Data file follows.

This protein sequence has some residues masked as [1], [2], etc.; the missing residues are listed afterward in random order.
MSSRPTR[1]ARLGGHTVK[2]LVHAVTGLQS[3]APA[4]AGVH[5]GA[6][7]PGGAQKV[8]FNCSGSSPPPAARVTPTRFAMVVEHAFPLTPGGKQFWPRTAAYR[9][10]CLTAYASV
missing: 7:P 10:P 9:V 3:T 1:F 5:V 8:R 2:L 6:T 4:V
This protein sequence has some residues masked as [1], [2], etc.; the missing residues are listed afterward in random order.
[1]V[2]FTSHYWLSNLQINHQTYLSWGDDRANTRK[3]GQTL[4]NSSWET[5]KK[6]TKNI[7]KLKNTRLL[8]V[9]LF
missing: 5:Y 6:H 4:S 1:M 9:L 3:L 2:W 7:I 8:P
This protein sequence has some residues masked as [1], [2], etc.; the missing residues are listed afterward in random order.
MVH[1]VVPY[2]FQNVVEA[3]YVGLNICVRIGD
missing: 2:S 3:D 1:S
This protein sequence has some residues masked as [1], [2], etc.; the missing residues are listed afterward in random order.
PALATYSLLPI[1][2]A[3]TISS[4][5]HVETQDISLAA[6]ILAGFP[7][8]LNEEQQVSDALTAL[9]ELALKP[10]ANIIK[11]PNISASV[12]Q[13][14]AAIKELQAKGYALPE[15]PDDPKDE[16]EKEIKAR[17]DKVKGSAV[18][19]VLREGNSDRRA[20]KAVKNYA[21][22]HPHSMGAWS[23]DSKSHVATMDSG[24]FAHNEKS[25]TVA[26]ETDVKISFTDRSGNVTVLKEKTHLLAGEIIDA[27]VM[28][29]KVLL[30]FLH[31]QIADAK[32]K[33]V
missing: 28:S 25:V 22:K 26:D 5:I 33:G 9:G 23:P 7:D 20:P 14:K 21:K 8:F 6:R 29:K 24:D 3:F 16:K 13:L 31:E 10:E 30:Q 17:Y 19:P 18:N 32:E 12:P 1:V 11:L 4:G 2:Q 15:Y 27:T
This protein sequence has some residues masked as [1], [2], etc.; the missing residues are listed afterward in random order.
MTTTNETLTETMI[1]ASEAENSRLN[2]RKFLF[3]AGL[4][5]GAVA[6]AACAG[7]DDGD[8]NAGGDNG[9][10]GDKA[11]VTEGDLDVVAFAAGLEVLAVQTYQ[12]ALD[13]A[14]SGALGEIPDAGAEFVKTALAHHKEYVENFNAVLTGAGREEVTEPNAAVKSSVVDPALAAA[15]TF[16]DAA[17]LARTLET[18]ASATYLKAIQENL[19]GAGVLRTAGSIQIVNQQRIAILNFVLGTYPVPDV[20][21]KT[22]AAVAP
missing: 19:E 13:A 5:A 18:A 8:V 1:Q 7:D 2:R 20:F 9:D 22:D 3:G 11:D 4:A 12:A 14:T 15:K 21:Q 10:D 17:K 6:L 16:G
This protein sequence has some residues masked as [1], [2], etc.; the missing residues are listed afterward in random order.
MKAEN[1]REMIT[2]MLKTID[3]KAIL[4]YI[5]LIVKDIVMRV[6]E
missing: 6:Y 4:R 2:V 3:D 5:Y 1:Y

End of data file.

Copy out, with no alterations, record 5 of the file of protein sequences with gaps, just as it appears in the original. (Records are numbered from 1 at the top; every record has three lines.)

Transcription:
This protein sequence has some residues masked as [1], [2], etc.; the missing residues are listed afterward in random order.
MTTTNETLTETMI[1]ASEAENSRLN[2]RKFLF[3]AGL[4][5]GAVA[6]AACAG[7]DDGD[8]NAGGDNG[9][10]GDKA[11]VTEGDLDVVAFAAGLEVLAVQTYQ[12]ALD[13]A[14]SGALGEIPDAGAEFVKTALAHHKEYVENFNAVLTGAGREEVTEPNAAVKSSVVDPALAAA[15]TF[16]DAA[17]LARTLET[18]ASATYLKAIQENL[19]GAGVLRTAGSIQIVNQQRIAILNFVLGTYPVPDV[20][21]KT[22]AAVAP
missing: 19:E 13:A 5:A 18:A 8:V 1:Q 7:D 2:R 20:F 9:D 22:D 3:G 11:D 4:A 12:A 14:T 15:K 21:Q 10:D 17:K 6:L 16:G